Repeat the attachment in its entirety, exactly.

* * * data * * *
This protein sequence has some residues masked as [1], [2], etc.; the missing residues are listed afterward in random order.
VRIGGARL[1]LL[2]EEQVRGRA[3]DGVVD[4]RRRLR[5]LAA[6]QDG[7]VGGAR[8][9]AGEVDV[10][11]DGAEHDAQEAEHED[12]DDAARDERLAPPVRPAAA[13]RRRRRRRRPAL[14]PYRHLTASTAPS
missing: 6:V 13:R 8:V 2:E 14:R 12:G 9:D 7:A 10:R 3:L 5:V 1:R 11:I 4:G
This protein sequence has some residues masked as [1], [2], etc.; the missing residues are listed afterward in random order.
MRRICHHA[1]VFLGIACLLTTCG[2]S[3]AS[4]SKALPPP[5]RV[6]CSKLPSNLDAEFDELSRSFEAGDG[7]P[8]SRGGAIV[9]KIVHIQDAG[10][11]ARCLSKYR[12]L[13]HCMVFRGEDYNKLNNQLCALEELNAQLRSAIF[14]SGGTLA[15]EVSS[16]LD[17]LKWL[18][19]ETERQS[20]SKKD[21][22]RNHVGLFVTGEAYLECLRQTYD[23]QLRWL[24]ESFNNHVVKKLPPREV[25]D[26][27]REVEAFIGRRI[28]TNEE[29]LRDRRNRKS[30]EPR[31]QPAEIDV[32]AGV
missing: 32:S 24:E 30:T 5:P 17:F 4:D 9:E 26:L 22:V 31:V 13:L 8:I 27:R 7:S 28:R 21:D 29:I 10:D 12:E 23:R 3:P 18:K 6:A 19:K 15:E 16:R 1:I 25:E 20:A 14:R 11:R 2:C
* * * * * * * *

This protein sequence has some residues masked as [1], [2], etc.; the missing residues are listed afterward in random order.
VRIGGARL[1]LL[2]EEQVRGRA[3]DGVVD[4]RRRLR[5]LAA[6]QDG[7]VGGAR[8][9]AGEVDV[10][11]DGAEHDAQEAEHED[12]DDAARDERLAPPVRPAAA[13]RRRRRRRRPAL[14]PYRHLTASTAPS
missing: 6:V 13:R 8:V 2:E 14:R 12:G 9:D 7:A 10:R 3:L 5:V 1:R 11:I 4:G
This protein sequence has some residues masked as [1], [2], etc.; the missing residues are listed afterward in random order.
MRRICHHA[1]VFLGIACLLTTCG[2]S[3]AS[4]SKALPPP[5]RV[6]CSKLPSNLDAEFDELSRSFEAGDG[7]P[8]SRGGAIV[9]KIVHIQDAG[10][11]ARCLSKYR[12]L[13]HCMVFRGEDYNKLNNQLCALEELNAQLRSAIF[14]SGGTLA[15]EVSS[16]LD[17]LKWL[18][19]ETERQS[20]SKKD[21][22]RNHVGLFVTGEAYLECLRQTYD[23]QLRWL[24]ESFNNHVVKKLPPREV[25]D[26][27]REVEAFIGRRI[28]TNEE[29]LRDRRNRKS[30]EPR[31]QPAEIDV[32]AGV
missing: 32:S 24:E 30:T 5:P 17:F 4:D 9:E 26:L 22:V 31:V 13:L 8:I 27:R 7:S 28:R 21:D 29:I 10:D 12:E 23:R 3:P 18:K 6:A 19:K 15:E 16:R 1:I 25:E 20:A 14:R 11:R 2:C